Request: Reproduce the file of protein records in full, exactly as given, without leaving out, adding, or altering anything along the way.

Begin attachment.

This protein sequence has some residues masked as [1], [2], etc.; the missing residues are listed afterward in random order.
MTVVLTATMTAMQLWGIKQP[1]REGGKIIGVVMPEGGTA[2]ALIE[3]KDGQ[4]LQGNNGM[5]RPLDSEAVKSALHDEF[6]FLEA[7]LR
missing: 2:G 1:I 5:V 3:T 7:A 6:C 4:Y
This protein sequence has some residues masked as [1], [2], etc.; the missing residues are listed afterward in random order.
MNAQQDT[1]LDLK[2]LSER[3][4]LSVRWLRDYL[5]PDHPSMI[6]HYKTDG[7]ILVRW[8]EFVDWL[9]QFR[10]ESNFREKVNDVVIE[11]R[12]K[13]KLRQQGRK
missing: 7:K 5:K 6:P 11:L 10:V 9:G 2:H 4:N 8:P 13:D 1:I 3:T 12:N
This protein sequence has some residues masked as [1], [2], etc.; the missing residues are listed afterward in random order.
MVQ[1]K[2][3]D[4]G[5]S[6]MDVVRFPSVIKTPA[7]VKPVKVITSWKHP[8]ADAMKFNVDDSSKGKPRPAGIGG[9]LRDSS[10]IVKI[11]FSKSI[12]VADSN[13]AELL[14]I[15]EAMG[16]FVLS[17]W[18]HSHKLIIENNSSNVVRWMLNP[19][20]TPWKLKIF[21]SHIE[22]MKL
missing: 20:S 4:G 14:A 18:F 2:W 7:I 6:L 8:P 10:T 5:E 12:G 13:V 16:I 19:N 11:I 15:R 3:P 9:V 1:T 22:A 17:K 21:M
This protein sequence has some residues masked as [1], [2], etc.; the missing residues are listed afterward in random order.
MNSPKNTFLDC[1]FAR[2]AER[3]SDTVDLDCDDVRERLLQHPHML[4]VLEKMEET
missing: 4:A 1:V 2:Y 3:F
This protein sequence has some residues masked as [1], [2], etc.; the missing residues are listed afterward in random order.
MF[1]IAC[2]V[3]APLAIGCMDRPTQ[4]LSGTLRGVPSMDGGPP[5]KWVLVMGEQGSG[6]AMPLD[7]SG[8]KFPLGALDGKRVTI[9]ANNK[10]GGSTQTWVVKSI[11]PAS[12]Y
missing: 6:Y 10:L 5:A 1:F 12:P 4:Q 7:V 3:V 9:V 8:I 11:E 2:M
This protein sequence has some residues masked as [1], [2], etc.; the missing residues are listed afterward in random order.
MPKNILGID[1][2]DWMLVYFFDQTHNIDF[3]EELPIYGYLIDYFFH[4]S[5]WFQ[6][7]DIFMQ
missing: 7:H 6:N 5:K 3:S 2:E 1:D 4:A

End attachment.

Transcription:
This protein sequence has some residues masked as [1], [2], etc.; the missing residues are listed afterward in random order.
MTVVLTATMTAMQLWGIKQP[1]REGGKIIGVVMPEGGTA[2]ALIE[3]KDGQ[4]LQGNNGM[5]RPLDSEAVKSALHDEF[6]FLEA[7]LR
missing: 2:G 1:I 5:V 3:T 7:A 6:C 4:Y
This protein sequence has some residues masked as [1], [2], etc.; the missing residues are listed afterward in random order.
MNAQQDT[1]LDLK[2]LSER[3][4]LSVRWLRDYL[5]PDHPSMI[6]HYKTDG[7]ILVRW[8]EFVDWL[9]QFR[10]ESNFREKVNDVVIE[11]R[12]K[13]KLRQQGRK
missing: 7:K 5:K 6:P 11:L 10:V 9:G 2:H 4:N 8:P 13:D 1:I 3:T 12:N
This protein sequence has some residues masked as [1], [2], etc.; the missing residues are listed afterward in random order.
MVQ[1]K[2][3]D[4]G[5]S[6]MDVVRFPSVIKTPA[7]VKPVKVITSWKHP[8]ADAMKFNVDDSSKGKPRPAGIGG[9]LRDSS[10]IVKI[11]FSKSI[12]VADSN[13]AELL[14]I[15]EAMG[16]FVLS[17]W[18]HSHKLIIENNSSNVVRWMLNP[19][20]TPWKLKIF[21]SHIE[22]MKL
missing: 20:S 4:G 14:A 18:F 2:W 7:I 6:L 8:P 10:T 5:E 12:G 13:V 16:I 19:N 11:I 15:R 3:P 9:V 1:T 22:A 17:K 21:M
This protein sequence has some residues masked as [1], [2], etc.; the missing residues are listed afterward in random order.
MNSPKNTFLDC[1]FAR[2]AER[3]SDTVDLDCDDVRERLLQHPHML[4]VLEKMEET
missing: 4:A 1:V 2:Y 3:F
This protein sequence has some residues masked as [1], [2], etc.; the missing residues are listed afterward in random order.
MF[1]IAC[2]V[3]APLAIGCMDRPTQ[4]LSGTLRGVPSMDGGPP[5]KWVLVMGEQGSG[6]AMPLD[7]SG[8]KFPLGALDGKRVTI[9]ANNK[10]GGSTQTWVVKSI[11]PAS[12]Y
missing: 6:Y 10:L 5:A 1:F 12:P 4:Q 7:V 3:V 9:V 8:I 11:E 2:M
This protein sequence has some residues masked as [1], [2], etc.; the missing residues are listed afterward in random order.
MPKNILGID[1][2]DWMLVYFFDQTHNIDF[3]EELPIYGYLIDYFFH[4]S[5]WFQ[6][7]DIFMQ
missing: 7:H 6:N 5:K 3:S 2:E 1:D 4:A